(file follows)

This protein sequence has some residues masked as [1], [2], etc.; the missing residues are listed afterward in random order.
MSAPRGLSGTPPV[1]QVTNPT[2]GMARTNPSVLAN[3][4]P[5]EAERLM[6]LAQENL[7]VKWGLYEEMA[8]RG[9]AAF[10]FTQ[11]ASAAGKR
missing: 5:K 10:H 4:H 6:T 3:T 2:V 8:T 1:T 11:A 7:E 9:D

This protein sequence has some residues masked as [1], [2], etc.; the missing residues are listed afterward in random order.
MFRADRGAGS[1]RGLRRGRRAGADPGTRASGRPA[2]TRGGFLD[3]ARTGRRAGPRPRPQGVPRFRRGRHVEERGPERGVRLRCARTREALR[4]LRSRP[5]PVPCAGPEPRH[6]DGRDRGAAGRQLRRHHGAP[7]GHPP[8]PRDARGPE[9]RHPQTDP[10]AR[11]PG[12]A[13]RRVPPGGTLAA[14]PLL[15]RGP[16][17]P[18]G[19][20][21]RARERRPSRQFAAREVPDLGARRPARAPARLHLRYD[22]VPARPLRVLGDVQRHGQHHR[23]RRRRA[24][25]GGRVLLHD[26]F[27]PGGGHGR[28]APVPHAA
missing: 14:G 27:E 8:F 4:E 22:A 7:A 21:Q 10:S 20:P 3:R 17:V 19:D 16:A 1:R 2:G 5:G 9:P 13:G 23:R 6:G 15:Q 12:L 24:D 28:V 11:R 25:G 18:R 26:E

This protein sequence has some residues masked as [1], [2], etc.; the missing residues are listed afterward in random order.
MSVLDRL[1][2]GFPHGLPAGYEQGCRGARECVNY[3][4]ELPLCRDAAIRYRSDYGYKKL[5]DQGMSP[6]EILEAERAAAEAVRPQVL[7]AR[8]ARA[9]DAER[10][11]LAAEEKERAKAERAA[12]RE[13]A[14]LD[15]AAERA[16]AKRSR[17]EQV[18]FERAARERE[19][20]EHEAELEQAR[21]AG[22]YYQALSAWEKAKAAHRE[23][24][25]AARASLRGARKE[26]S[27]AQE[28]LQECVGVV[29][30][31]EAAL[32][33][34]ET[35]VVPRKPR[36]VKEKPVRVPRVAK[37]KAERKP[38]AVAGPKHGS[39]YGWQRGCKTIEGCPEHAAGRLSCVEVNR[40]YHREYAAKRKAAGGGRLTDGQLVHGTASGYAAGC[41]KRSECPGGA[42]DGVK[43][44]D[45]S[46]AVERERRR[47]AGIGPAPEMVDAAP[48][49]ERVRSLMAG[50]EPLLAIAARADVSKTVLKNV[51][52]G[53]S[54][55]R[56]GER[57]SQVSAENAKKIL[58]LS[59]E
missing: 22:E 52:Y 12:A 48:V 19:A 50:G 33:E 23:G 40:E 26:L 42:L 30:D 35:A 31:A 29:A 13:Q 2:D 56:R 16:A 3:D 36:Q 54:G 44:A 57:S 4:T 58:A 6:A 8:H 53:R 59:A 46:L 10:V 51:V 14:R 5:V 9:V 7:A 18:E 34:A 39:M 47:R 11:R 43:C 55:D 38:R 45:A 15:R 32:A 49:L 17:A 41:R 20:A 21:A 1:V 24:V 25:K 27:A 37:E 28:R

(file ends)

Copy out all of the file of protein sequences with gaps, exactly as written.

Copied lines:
This protein sequence has some residues masked as [1], [2], etc.; the missing residues are listed afterward in random order.
MSAPRGLSGTPPV[1]QVTNPT[2]GMARTNPSVLAN[3][4]P[5]EAERLM[6]LAQENL[7]VKWGLYEEMA[8]RG[9]AAF[10]FTQ[11]ASAAGKR
missing: 5:K 10:H 4:H 6:T 3:T 2:V 8:T 1:T 11:A 7:E 9:D

This protein sequence has some residues masked as [1], [2], etc.; the missing residues are listed afterward in random order.
MFRADRGAGS[1]RGLRRGRRAGADPGTRASGRPA[2]TRGGFLD[3]ARTGRRAGPRPRPQGVPRFRRGRHVEERGPERGVRLRCARTREALR[4]LRSRP[5]PVPCAGPEPRH[6]DGRDRGAAGRQLRRHHGAP[7]GHPP[8]PRDARGPE[9]RHPQTDP[10]AR[11]PG[12]A[13]RRVPPGGTLAA[14]PLL[15]RGP[16][17]P[18]G[19][20][21]RARERRPSRQFAAREVPDLGARRPARAPARLHLRYD[22]VPARPLRVLGDVQRHGQHHR[23]RRRRA[24][25]GGRVLLHD[26]F[27]PGGGHGR[28]APVPHAA
missing: 14:G 27:E 8:F 4:E 22:A 7:A 21:Q 10:S 20:P 3:R 17:V 19:D 16:A 1:R 2:G 5:G 9:P 13:G 23:R 6:G 15:Q 12:L 24:D 28:V 11:R 25:G 18:R 26:E

This protein sequence has some residues masked as [1], [2], etc.; the missing residues are listed afterward in random order.
MSVLDRL[1][2]GFPHGLPAGYEQGCRGARECVNY[3][4]ELPLCRDAAIRYRSDYGYKKL[5]DQGMSP[6]EILEAERAAAEAVRPQVL[7]AR[8]ARA[9]DAER[10][11]LAAEEKERAKAERAA[12]RE[13]A[14]LD[15]AAERA[16]AKRSR[17]EQV[18]FERAARERE[19][20]EHEAELEQAR[21]AG[22]YYQALSAWEKAKAAHRE[23][24][25]AARASLRGARKE[26]S[27]AQE[28]LQECVGVV[29][30][31]EAAL[32][33][34]ET[35]VVPRKPR[36]VKEKPVRVPRVAK[37]KAERKP[38]AVAGPKHGS[39]YGWQRGCKTIEGCPEHAAGRLSCVEVNR[40]YHREYAAKRKAAGGGRLTDGQLVHGTASGYAAGC[41]KRSECPGGA[42]DGVK[43][44]D[45]S[46]AVERERRR[47]AGIGPAPEMVDAAP[48][49]ERVRSLMAG[50]EPLLAIAARADVSKTVLKNV[51][52]G[53]S[54][55]R[56]GER[57]SQVSAENAKKIL[58]LS[59]E
missing: 22:E 52:Y 12:A 48:V 19:A 50:G 33:E 23:G 40:E 26:L 42:L 30:D 35:A 31:A 29:A 13:Q 2:D 56:R 16:A 3:D 36:Q 54:G 44:A 57:S 4:T 58:A 6:A 8:H 53:R 59:A 46:L 10:V 51:V 14:R 5:V 9:V 7:A 18:E 34:A 39:M 47:R 11:R 43:C 55:D 38:R 45:A 15:R 32:A 49:L 17:A 41:R 20:A 21:A 1:V 24:V 25:K 27:A 37:E 28:R